Thanks! My overall goal is health, but my first goal is to eliminate bad processed foods and cook from scratch as much as possible. My budget is very small, which is why I’ve been using Southernsavers, so it’s going to be a challenge to do this in the same budget. I may have to give a little on some organics as I don’t think that I can afford to go all out. But I figure some is better than none and I’ll go from there.
          LOL, I did watch Food Matters but didn’t find it helpful at all!

          • amysanders

            I like the advice to find one good recipe and slowly build up. that is a good word. I would encourage you too to eliminate one bad thing at a time. Maybe you start with high fructose corn syrup or MSG or something like that, Baby steps are soooo important so that you stay encouraged and moving forward. take heart 10 years ago, my daily breakfast was an oatmeal cream pie and mt. dew. Gourmet dinner was deluxe Mac n cheese instead of just the normal blue box….and veggies?? Who ate those? There is hope for you and your family!

      • Dawn

        I just recently started this journey of whole foods Nov of last year. I used the new year as a goal in getting rid of the “junk” in my pantry. What we didn’t use, I too donated to a food bank with the resolution not to allow anymore in the house. I’m concentrating on no processed food, eating fresh “real” food and using natural sugars-honey and maple syrup. I’m trying to add as much organic as possible but I’m not 100% due to cost and difficulty in finding it. I have three children and sometimes struggle getting everything homecooked. I can easily get overwhelmed with all the information and idea that things have to be perfect. What I’ve done is embrace the basics and try new things. We don’t have to immediately be gourmet chefs. I always have fresh veggies ready to eat… cherry tomatoes just need to washed, sliced cucumber, celery, carrot all cut and in a container I just open for meals and snacks. I look for simply recipes that taste good. I like 100daysofeatingrealfood and kitchensimplicity. I use 100days crock pot chicken recipe-easy and tasty. At the end of the meal the bones go back in the pot add celery and carrot and simmered over night then you have broth. One cooking/cleanup and I get several meals out of it. The pork carnitas recipe is good too, another crock pot recipe. I just make the meat and put whatever we want on it-salsa, lettuce, cheese. I’ve found a great wheat bread recipe that makes three loaves at once and I freeze two. I use frozen steam veggies for a quick side vegetables. I also make “milkshake” for the kids with frozen strawberries, banana, milk, plain yogurt, ground flax seed, spinach (they don’t even taste the spinach) and a spot of honey. We make a game with trying new foods (like counting in a silly voice as they eat each bite) and make it a requirement to try at least one bite. Kitchensimplicity has a great homemade baking mix that I use for biscuits and pancakes. She has great desserts. Another thought for you is if you don’t have room for a garden maybe just one plant in a container like tomatoes. This would give you one less thing to buy at the store. I’m trying basil with the kids. They fight over who gets to water it. Most of my recipes I search in google and then choose something with lots of reviews and a high rating. Most have been from allrecipe.com and I read the review and tweak it as I feel needed. Start little goals (like only buying whole wheat bread) introduce it to your family in a way they can accept and then once they are on board… add more…. What amazes me is once you start cooking/baking you realize it’s not so difficult and is fun and reassuring to know what you are feeding your family. I try to make large batches so I can freeze extra so I’m not cooking everything every week. Hope this helps! Good luck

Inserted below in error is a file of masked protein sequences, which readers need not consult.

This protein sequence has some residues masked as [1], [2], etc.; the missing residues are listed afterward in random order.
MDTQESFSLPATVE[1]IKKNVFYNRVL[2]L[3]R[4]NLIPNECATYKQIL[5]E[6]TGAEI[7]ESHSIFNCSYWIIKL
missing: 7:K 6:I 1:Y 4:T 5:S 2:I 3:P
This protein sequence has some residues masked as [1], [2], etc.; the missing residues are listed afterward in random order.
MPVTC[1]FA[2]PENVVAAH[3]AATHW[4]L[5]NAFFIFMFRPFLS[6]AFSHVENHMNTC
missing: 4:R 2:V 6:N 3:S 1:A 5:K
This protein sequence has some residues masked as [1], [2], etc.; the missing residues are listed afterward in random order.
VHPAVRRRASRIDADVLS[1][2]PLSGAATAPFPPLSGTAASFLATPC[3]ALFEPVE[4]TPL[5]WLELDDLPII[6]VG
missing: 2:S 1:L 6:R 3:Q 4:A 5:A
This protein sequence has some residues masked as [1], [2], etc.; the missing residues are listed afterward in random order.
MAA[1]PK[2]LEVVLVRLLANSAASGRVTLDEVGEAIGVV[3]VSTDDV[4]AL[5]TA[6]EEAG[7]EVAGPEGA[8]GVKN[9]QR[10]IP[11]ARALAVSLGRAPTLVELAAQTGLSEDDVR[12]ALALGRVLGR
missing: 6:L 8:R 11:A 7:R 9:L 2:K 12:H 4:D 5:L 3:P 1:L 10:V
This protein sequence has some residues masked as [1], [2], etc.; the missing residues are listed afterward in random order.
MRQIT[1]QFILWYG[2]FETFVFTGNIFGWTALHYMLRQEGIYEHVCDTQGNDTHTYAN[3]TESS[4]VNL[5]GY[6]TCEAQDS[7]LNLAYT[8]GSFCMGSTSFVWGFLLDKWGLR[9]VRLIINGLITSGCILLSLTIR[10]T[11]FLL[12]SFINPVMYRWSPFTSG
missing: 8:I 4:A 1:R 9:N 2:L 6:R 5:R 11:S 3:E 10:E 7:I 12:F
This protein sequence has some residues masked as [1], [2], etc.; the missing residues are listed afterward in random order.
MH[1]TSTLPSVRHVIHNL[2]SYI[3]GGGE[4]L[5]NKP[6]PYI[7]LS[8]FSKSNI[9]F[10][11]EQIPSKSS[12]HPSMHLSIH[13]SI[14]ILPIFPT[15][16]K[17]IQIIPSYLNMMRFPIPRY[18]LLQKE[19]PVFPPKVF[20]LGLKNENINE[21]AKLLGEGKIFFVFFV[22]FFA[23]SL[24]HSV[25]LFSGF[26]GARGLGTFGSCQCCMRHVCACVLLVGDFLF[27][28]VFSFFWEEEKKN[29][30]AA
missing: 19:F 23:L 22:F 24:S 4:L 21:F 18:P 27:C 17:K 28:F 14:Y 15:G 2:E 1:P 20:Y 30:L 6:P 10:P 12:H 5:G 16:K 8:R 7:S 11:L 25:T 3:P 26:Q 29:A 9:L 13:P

• Morgan

      This was a wonderful article! I get so overwhelmed about trying to eat healthy foods and all of the terrible food practices in our country. It’s nice to hear that others feel the same way and also to be reminded to put it all in perspective and do the best we can!

    • tori729

      Thanks for this. Even reading it makes me overwhelmed but baby steps, right? It’s SO hard to buy the good stuff when other things are so much cheaper. But I’ve been buying some more natural things lately that I can justify – unbleached sugar, organic milk (when I can), and checking the ingredients on things all of the time.
      Speaking of which, I’d love a post on ingredients and what they mean and which ones are huge no-nos.

      • amysanders

        are there specific ingredients that you are curious about? and hang in there. baby steps add up. my life is proof of that!

        • tori729

          Erm… all of them? I guess just the really bad ones to look out for. I know high fructose corn syrup but what about just “fructose” or “corn syrup”. Or just things that are in stuff with fancy names. I guess I just want to know – what is really really harmful over time. (like msg and hfcs and aspartame, etc.) Maybe a post on alternative sweeteners would be great too!

          • amysanders

            tori, that’s a great idea. for now, i would just encourage you to look for labels with ingredients that you recognize (in that they are real foods). the less processed something is, the better our bodies can process it. so fructose or corn syrup aren’t as good for you as maple syrup or honey as sweeteners. does that make sense? the more refined it is, the harder time our bodies have recognizing at as real food and thus knowing what to do with it. (sorry i haven’t replied sooner. stomach bug has hit our house with a fury!)